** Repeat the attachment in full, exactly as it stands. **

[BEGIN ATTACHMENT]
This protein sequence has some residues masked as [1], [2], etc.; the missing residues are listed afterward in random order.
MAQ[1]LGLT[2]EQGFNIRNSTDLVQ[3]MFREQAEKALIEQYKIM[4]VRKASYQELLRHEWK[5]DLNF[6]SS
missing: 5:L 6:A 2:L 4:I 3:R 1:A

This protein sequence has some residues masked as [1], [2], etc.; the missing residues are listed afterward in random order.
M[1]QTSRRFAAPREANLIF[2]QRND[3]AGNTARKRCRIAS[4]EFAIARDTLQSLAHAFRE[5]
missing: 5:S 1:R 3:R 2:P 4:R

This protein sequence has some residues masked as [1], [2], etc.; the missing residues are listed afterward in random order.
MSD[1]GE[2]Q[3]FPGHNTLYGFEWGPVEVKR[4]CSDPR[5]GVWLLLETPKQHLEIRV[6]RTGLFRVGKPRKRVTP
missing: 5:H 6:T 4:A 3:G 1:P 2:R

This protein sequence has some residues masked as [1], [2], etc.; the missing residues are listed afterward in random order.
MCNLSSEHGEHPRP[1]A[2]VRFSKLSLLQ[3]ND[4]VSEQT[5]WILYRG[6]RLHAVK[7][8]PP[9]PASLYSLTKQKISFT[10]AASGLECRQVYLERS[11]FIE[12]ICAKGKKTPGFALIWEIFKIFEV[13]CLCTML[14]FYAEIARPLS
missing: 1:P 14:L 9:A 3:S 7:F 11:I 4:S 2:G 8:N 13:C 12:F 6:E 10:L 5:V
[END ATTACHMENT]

This protein sequence has some residues masked as [1], [2], etc.; the missing residues are listed afterward in random order.
MAQ[1]LGLT[2]EQGFNIRNSTDLVQ[3]MFREQAEKALIEQYKIM[4]VRKASYQELLRHEWK[5]DLNF[6]SS
missing: 5:L 6:A 2:L 4:I 3:R 1:A

This protein sequence has some residues masked as [1], [2], etc.; the missing residues are listed afterward in random order.
M[1]QTSRRFAAPREANLIF[2]QRND[3]AGNTARKRCRIAS[4]EFAIARDTLQSLAHAFRE[5]
missing: 5:S 1:R 3:R 2:P 4:R

This protein sequence has some residues masked as [1], [2], etc.; the missing residues are listed afterward in random order.
MSD[1]GE[2]Q[3]FPGHNTLYGFEWGPVEVKR[4]CSDPR[5]GVWLLLETPKQHLEIRV[6]RTGLFRVGKPRKRVTP
missing: 5:H 6:T 4:A 3:G 1:P 2:R

This protein sequence has some residues masked as [1], [2], etc.; the missing residues are listed afterward in random order.
MCNLSSEHGEHPRP[1]A[2]VRFSKLSLLQ[3]ND[4]VSEQT[5]WILYRG[6]RLHAVK[7][8]PP[9]PASLYSLTKQKISFT[10]AASGLECRQVYLERS[11]FIE[12]ICAKGKKTPGFALIWEIFKIFEV[13]CLCTML[14]FYAEIARPLS
missing: 1:P 14:L 9:A 3:S 7:F 11:I 4:S 2:G 8:N 13:C 12:F 6:E 10:L 5:V